The present case showed Al-Qudah and Awawdeh type (3-2-1) and type (3-1) in the mesiobuccal and distobuccal roots, respectively, and Vertucci Type I (1-1) in the palatal root. Our findings are similar to that of Baratto Filho et al.[14] Several authors believe that since mesiobuccal and distobuccal roots are broader, there are more chances of occurrence of additional canals. In some cases, these broad mesiobuccal and distobuccal roots fuse with palatal root, thereby resulting in extra canals. CBCT scanned images in the present case showed broader mesiobuccal and distobuccal roots but did not fuse with the palatal root. The broader roots might be the reason for the occurrence of multiple canals in our case.

Conventionally, to assess root canal configuration before, during, and after endodontic treatment, IOPA radiographs play a vital role. However, these radiographs have certain limitations, thus newer diagnostic tools such as CBCT scanning are being used recently, mainly in cases with suspected unusual root canal morphology.[24] CBCT data were of great utility in our case to assess root canal morphology in our case with seven root canals, namely, MB1, MB2, MB3, DB1, DB2, DB3, and P.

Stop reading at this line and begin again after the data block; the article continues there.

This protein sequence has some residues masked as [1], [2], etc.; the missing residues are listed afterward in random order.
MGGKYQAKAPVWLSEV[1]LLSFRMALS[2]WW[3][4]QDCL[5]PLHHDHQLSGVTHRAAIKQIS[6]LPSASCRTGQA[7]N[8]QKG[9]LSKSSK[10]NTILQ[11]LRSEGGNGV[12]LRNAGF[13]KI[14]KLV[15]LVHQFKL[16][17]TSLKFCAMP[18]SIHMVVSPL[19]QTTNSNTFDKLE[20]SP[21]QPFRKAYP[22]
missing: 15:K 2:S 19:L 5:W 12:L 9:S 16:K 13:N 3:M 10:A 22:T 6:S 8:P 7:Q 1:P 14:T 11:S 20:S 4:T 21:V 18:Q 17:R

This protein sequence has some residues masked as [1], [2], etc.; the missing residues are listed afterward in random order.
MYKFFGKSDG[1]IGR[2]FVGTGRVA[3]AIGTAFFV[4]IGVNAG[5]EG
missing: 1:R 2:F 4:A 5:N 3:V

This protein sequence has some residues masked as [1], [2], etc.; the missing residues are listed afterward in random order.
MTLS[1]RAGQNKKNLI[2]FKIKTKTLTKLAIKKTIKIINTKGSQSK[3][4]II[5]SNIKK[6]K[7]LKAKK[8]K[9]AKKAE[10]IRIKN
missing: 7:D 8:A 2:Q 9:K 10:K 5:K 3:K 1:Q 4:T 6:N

We observed that the primary reason for successful management of tooth with complex internal anatomy with seven root canals was dependent on the dental microscopy and CBCT imaging. Hence, we suggest that endodontists should get familiarized with the use of dental microscopy and new imaging techniques such as CBCT scanning, to increase the success rates, especially in teeth with complex anatomy.

Financial Support and Sponsorship

Nil.

Conflicts of Interest

There are no conflicts of interest.